Is it a feature or product?

During the last month I have spent more time looking at Angel investments as I believe it is a great time to start a business.  However, one key question I keep asking myself after meeting with entrepreneur after entrepreneur is whether or not what they have is just a feature of a larger product offering, a standalone product in and of itself, or a business for the long term with multiple products.  Each path provides a unique risk reward perspective for both investors and entrepreneurs.

To be honest with you, many of the companies I have met with seem like features of a broader product offering.  That is not bad in and of itself as focus is key when starting a company and going to market. As a start-up, you always want to be the innovative player with the new easy to use technology.  However, just being the mobile version of what is already existing in the market is a cause for concern as it doesn't take much for a larger competitor to replicate that effort and use its marketing muscle and existing customer base to freeze a start-up out.  Sure, you may get some customers early on as you are the only one, but in the long run you need to think about what broader feature set you will offer to be a true standalone product. 

A product is typically a couple key features tied together to solve a problem for a customer.  This means that you can provide more value to your customer and consequently extract more dollars from your end-user.  The opportunity for many companies that are just features is a quick flip, but the risk is if that doesn't happen the large player may just develop the feature in-house leaving no exit for you.  The more seasoned entrepreneurs know that starting out with a killer feature is just a launching pad to bigger and greater things.  They know it is just a go-to-market strategy that is part of a larger vision and a step towards a broader offering down the line.  These entrepreneurs know that they may never get there, but also understand that without this they have a limited market and return opportunity.  yes, I know start-ups are inherently uncertain and many times it is difficult to even calibrate how big the market is, but don't forget to lay out the broader vision beyond the initial killer feature when building your company.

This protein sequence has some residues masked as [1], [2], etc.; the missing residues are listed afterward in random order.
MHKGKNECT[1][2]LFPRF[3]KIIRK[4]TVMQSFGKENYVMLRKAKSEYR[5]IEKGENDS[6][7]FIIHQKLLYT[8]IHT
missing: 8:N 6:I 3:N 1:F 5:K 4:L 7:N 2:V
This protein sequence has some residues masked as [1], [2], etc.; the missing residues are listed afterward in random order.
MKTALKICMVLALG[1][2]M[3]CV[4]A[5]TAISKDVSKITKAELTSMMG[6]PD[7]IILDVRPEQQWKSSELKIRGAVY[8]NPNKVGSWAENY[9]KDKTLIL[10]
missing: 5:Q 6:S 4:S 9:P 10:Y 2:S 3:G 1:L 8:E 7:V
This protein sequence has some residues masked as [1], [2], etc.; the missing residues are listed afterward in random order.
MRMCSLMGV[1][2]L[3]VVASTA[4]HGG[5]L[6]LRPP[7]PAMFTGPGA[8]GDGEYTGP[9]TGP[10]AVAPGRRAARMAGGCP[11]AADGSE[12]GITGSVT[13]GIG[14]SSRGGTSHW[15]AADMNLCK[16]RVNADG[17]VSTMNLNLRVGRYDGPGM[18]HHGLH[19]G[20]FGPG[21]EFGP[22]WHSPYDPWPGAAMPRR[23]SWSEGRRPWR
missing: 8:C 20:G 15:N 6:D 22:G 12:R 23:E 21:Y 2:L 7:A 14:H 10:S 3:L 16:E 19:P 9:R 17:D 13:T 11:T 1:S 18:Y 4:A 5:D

On the flip side, what I don't advocate is coming out of the gate as a complete and whole product solution.  This brings you right into the crosshairs of large, incumbent players and makes your life much more difficult as you have to sell against a much larger salesforce with significant marketing muscle.  While your goal may be to grow to that kind of solution, start highly focused, features are ok, but have a broader vision to show a path towards building a great company.

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This post was written by who has written 358 posts on BeyondVC.

4 Responses to “Is it a feature or product?”

  1. Giff Mar 30, 2010 at 3:18 pm #

    Enjoyed the post and appreciate that you didn’t oversimplify. Sometimes when investors write about the “feature not a company” dismissal, they don’t really acknowledge how successful, focused execution on a small thing can lead to bigger things. It’s an understandable reaction since they are frustrated by seeing small ideas, but I like that you saw the complexity.

    In terms of waiting to come out of gate with a complete solution, I also think it’s nuts but not because of gorilla competition — rather because it means you waited far to long to validate the reality of customer needs.

  2. Ed Sim Mar 30, 2010 at 3:22 pm #

    agreed on taking too long to validate customer needs

  3. Ron Mar 31, 2010 at 11:34 am #

    Giff, It is called Guerilla competition

  4. Steve Chang Oct 14, 2010 at 7:10 pm #

    Totally agree with your writeup; however, it also seems lately a lot of small feature-ish/mobile app startups have been snapped up by Facebook, Google and Twitter left and right as they gear up for some huge behemothian (is that a word?) social battle for our online lives the past year or so. A lot of these make it easy for the buyers to build on the value of their existing products. Off the top of my head, a few are: Divvyshot (FB), FriendFeed (FB), Summize (TW), Tweetie (TW), Angstro (Goog?), Sharegrove (FB), Hot Potato (FB)….

    Maybe there is an argument that, at least for now, it’s a good time to be a really awesome feature of one of those companies’ products? :)

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